Playing with Color in your Mind's Eye
Easy ways to simulate yarn color mixing before starting to knit or crochet
by Jackie E-S
What might yarn colors really look like when knitted?
Do you see a ball or skein of multi-colored yarn in a shop (or catalog, or web site, or vendor market, or whatever), and wonder what it will look like when it is knitted up? Especially if there are no knitted samples available to compare? Or you want to come up with your own color combination of yarns from colors in your stash for a multi-colored garment?
I use a couple of simple ways to help me approximate how the yarn colors *might* interact when knitted. It doesn't avoid the recommendation to sample. But it can serve as a quick pre-sampling step to help eliminate those possibilities that don't "feel" right. A caveat – this is not a scientific treatise on color theory and is intentionally kept very simple – just fun stuff.
The basic principle this pre-sampling color test relies on is "visual color interaction" – our eyes mix colors to more or less an extent, and perceive blends. Larger areas of color look more distinct; and smaller areas of color will appear to blend into new colors, or colors will become more or less prominent, etc.
To demonstrate this principle, here is an example of how colors might be viewed in 3 different ways:
- the skein as dyed so that there are larger areas of color
- a skein rewound so that the colors are in smaller areas
- the yarn as knitted (using the pattern #A60 A Beaded Bias Towards Lace Scarf)
I use two methods to visually test yarn colors that are still in skeins or balls. I'll call them squinting, and fragmenting. These work with either multi-colored skeins of yarn, or with balls of solid colors arranged in approximate proportions to what you anticipate using.
Test 1 - Squinting
Step back from your yarn display, and squint through narrowed eyes. If you are like me and are near-sighted, just take your glasses off!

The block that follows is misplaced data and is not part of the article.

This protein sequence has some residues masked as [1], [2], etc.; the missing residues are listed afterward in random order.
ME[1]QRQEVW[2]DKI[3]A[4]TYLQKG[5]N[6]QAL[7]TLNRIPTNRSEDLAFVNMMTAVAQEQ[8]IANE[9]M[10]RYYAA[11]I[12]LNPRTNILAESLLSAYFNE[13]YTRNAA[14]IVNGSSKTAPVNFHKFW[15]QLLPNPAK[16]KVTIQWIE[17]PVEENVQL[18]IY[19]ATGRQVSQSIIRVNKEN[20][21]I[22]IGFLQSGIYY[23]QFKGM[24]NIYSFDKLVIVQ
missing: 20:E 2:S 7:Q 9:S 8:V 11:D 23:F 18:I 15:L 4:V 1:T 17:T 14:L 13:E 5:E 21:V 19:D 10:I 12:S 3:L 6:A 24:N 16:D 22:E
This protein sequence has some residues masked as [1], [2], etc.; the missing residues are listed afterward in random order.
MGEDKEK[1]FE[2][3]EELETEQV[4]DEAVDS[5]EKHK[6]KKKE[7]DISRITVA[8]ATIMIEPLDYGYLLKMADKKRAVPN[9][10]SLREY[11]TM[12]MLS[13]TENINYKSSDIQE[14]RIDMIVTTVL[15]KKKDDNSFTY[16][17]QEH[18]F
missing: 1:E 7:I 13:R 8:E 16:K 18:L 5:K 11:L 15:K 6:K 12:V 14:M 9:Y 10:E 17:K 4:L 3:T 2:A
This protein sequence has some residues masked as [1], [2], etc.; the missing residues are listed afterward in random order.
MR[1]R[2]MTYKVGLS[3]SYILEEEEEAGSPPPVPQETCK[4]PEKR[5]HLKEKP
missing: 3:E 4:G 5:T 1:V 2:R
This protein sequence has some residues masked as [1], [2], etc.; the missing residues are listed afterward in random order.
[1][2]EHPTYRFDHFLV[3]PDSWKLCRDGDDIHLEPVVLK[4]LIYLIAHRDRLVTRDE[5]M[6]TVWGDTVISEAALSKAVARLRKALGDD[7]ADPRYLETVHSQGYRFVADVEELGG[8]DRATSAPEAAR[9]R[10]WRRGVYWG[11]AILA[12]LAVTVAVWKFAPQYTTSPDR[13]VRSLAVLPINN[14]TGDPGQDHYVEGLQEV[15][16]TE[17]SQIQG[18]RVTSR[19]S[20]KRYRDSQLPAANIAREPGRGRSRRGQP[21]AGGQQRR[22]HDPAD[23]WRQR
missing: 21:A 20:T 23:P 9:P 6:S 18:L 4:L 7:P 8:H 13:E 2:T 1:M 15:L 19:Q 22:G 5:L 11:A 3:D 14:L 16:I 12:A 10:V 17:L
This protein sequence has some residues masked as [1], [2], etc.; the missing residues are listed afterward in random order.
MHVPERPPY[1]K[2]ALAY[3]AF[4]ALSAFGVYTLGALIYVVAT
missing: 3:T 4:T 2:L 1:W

This lets my eyes discern contrast. A color mix with high contrast would be more suitable for a simple stitch pattern where the color was the design feature. A color mix with very little contrast i.e. tone-on-tone, would probably be more suitable for a highly textured knitting pattern or for lace.
You can also use red or green filters such as cellophane paper or the special plastic filters sold in quilting supply stores.
Test 2 - Fragmenting
Even if there is high contrast with a color mix viewed in large areas, there could still be a "graying down" of those same colors when knitted due to breaking up of the color into the stitches. To quickly simulate this, look through the opposite ends of binoculars.
Or use a teleidoscope – This is similar to a kaleidoscope in that it is a tube that you look through and see beautiful prismatic color combinations. The difference is that a teleidoscope uses the colors of the world (in this case, your yarn!), to fragment into prismatic glory.
Note: For more on teleidoscopes, check one of the internet search engines such as Google.
Although the view through the binoculars or teleidoscope doesn't look like knitted stitches, it does give an idea of how the colors will look when they are scaled down, or broken up into smaller areas such as when yarn is knitted.
Just to give you an idea – Here is a view through my teleidoscope of the skein of yarn shown above (as closely as I could get
it with my digital camera).
We all perceive color slightly differently. So what you see and feel about colors is the only right answer. Have fun with color to explore your personal self-expression!
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